It has never been more important to provide a natural space in the school playground for children to play in. Nature offers both benefits and opportunities, but the way we live today means children have very limited access to it. A form of social deprivation that has a lasting effect, it’s a problem where schools can, in some ways, make a difference. Here, we’ll look at what value a nature area can bring to the school playground.
The number one issue facing the human race in the twenty-first century is the environment. The pollution and destruction created by the way we live are having a hugely damaging impact on nature and us. Carbon emissions, toxic engine fumes, industrial leaks, plastic pollution, deforestation, the list goes on. The consequences, of course, are also widespread: global warming and climate change, the loss of natural habitats and extinction, and impoverished health.
Tackling such a global issue is a gargantuan task that needs everyone to understand the issues and, more importantly, change the way they live to become more sustainable. This, however, is harder to do for those whose access to nature is minimal. Nature poverty makes it hard for children to truly appreciate the wonders of the environment: the variety of flora and fauna and their critical role in maintaining fragile ecosystems.
The way children live today makes it difficult for them to spend time with nature, especially those living in urban areas. Few get to play out in green areas as much as their parents did, many don’t have gardens at home and lots of those that do are seeing nature being stripped out to make way for car parking and decking.
A nature area in the school playground which is freely accessible during breaktimes can make a real difference to children’s appreciation and understanding of nature. It will help them learn to value it in a way that makes them want to lead more sustainable lives. At the same time, that area will also provide other benefits: the greenery will improve the local air quality, it will have beneficial effects on the local microclimate and will become a new habitat for plants and wildlife.
A school nature area benefits children in many ways. It’s air-cleansing, oxygen-enriching properties, for example, can make the playground a healthier place to spend time, especially for those schools located near busy roads.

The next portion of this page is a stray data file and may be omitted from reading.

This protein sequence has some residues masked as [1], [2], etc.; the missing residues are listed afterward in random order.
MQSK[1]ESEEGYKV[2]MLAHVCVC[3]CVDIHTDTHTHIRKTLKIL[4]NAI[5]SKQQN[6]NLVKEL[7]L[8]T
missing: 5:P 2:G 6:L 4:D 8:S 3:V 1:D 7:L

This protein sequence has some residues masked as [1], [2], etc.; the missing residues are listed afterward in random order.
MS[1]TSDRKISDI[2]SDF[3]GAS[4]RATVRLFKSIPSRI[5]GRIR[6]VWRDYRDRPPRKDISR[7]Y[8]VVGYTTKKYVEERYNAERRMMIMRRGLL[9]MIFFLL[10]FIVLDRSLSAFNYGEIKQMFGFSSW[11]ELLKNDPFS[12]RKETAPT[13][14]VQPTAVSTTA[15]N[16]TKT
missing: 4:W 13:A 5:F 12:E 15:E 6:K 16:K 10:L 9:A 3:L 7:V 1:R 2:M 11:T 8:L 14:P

Adding greenery also has mental health benefits. Green is the most calming of colours (its why actors wait in a green room before going on stage) and this can help pupils reduce stress and anxiety and restore a bit of balance after the challenges of the classroom. Indeed, such areas are highly inviting and on warm days, you’ll find groups of children naturally gravitate towards them to enjoy the peaceful experience of just sitting in the sun and mopping up the vista of plants, shrubs and trees around them.
Nature zones are also excellent for more vigorous physical activities. Though you may not want pupils to climb trees and roll down grass bankings (something the National Trust says every child should have experienced by the time they are 11 and ¾), they are perfect places to install natural wood play equipment like climbing frames, Trim Trails and play towers, that blend in perfectly with the area.
Nature areas are also ideal for the outdoor curriculum. They are great places for storytelling circles, offer unlimited opportunities for art classes and are the very best place to investigate the local soil, flora, fauna and weather. They also make the ideal spot to grow those sunflowers and runner beans whose study is a key feature of the primary science curriculum. With such a wide variety of outdoor curriculum equipment available today, a nature area can be a valuable resource for enriching children’s learning.
Creating a school nature area
Many schools already have suitable areas on-site, though not all of them allow children access because they are near to car parks or away from the main playground. Redesigning your outdoor space to provide access and installing or moving fencing to keep children safe from traffic can overcome these often easily solvable problems.
For schools with tarmac playgrounds, landscaping may be needed to remove some of the hard surfacing to create a nature zone in the most suitable place for plant life. Planters and trellises can be used to create the boundaries and internal environment, allowing the installation of living walls and the introduction of small trees, shrubs and a variety of plants. The area can be landscaped and turfed, using grass matting to reduce erosion and to prevent the area from becoming muddy, or if you choose, you can install artificial grass. Though this isn’t real, it will complement the plants and brings the benefits of never getting muddy or needing cutting. The visual result will be more or less the same. The finishing touch will be to add things that encourage wildlife to the area, such as bird tables, butterfly boxes and insect habitats.
Giving children access to nature, especially those who are most likely to be deprived of it, can have enormous benefits. It can change their attitude to sustainability, improve wellbeing and health and help them deal with the pressures of the classroom. For schools too, it offers the ability to improve the school environment for all and provides greater opportunities for an enriched outdoor curriculum.
For more information, visit our Nature and Garden page.